It was a beautiful morning, for many a public holiday and day off work. Enough to feel good, sleep in and enjoy some time at home with family, friends or doing something you love (away from the humdrum, daily grind of work that so many believe and experience their work, their contribution to be). But for thousands upon thousands it's meaning was so much more...

As I woke this morning to the sounds of a bugle just across the road, I was reminded of something so many (even myself at times) take for granted... Freedom

The 102nd Anzac day memorial had begun.

What could Anzac day mean to someone who has never known war, let alone experienced it?

The thought of war sickens me. In my utopian mindset I believe all should, could live in peace and harmony. Embracing and accepting all, no matter ones colour, culture, beliefs or status. Today it is in memory of the Anzacs, but there are so many memorial days of tragic events throughout history, across the world.

You don't need to be Einstein to know a world without war, heart breaking and trafic events will never be the case. Simply switching on the TV, catching the news is enough to see. Something I choose not to do. Some would think I bury my head in the sand, others would wholeheartedly agree. It's one's personal choice and personally I think why fill your mind and add to the collective consciousness of fear and worry, bringing to itself more fear and worry

I have had the privilege to meet and talk with some of Australia's war veterans. Everyday men called to duty by no choice of their own to fight in the front line, in circumstances I could never (would never) imagine. This wonderful group of men gather each year with their mates to celebrate the life they and their families now live. And to comfort and share stories with each other of their days in the trenches. Many still bearing the physical scars but many carrying the psychological scars and wounds most of us will never see or know, for they are buried in the minds of these men. Each day traumatised, struggling to make sense of untold, unimaginable heartache, bloodshed and pain. Each day trying to move forward. In a recent TedX talk I shared I was blown away to read we have lost more soldiers to suicide than in combat. Mind blowing, tragic, heart breaking and uneccessary.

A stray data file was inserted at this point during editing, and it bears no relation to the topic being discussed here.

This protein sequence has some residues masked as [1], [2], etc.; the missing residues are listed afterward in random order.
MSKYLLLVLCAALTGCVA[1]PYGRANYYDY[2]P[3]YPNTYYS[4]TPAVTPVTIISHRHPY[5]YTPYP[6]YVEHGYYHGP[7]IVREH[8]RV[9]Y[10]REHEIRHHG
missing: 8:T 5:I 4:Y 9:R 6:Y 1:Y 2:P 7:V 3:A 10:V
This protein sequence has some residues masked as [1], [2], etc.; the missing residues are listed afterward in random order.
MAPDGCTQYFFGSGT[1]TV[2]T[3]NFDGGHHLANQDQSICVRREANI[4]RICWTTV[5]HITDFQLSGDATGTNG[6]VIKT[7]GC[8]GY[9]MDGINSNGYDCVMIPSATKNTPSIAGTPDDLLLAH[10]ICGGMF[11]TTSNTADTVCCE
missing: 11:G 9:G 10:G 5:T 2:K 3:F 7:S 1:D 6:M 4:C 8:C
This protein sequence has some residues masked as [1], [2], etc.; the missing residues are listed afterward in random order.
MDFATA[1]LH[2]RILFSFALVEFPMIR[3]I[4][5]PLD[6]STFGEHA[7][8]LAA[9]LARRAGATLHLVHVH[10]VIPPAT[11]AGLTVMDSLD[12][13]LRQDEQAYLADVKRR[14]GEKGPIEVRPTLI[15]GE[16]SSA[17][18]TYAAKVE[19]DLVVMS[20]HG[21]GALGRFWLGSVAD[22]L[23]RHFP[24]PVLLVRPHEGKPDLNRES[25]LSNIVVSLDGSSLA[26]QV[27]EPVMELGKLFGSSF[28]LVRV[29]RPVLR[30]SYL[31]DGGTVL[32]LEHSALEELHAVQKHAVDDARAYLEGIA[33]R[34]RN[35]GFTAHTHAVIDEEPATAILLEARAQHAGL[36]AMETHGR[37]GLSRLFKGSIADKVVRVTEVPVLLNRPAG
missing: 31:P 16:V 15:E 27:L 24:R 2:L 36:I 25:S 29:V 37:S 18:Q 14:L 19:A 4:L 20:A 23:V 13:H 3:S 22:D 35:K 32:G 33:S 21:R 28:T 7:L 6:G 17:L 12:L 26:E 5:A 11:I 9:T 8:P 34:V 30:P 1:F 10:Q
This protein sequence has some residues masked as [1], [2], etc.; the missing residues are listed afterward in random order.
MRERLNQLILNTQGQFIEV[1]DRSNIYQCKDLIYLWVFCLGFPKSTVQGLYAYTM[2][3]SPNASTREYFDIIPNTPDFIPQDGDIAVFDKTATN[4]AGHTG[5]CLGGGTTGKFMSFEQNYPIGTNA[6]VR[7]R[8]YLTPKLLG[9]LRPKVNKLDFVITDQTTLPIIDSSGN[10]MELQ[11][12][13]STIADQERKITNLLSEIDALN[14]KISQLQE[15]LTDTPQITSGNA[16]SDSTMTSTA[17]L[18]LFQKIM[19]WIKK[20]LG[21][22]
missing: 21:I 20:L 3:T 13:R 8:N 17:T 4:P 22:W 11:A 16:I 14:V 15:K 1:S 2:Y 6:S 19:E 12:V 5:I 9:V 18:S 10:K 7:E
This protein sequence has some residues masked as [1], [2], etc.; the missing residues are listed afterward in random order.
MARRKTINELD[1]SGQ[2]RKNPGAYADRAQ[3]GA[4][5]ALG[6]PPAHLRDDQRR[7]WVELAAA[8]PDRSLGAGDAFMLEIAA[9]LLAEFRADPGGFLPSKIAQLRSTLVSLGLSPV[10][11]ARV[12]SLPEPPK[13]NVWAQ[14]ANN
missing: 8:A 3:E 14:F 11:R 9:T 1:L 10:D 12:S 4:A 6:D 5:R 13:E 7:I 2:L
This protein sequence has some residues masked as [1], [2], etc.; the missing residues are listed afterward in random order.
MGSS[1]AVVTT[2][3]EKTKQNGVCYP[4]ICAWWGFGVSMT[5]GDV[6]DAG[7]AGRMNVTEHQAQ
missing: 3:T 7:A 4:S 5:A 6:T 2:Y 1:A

I do not pretend to know or understand in any depth the pain and hardship these men and women had to endure (let alone the families that had to watch them leave, left behind to hope and prayer. But like the majority of Australians and New Zealanders I stand in awe, in silence, and remembrance of their dedication, their suffering to bring what many of us so easily take for granted - freedom.

To them, I say thank you. My thoughts are with you.

My only way of saying thank you is to take this precious life I have and do all I can to live it, love it, celebrate it and contribute in my own way, the best I can to help my fellow brothers and sisters.

To be the best version of me, to be a light in the world that brings as much love, joy, hope and inspiration as I possibly can.

› Woken to the sounds of a bugle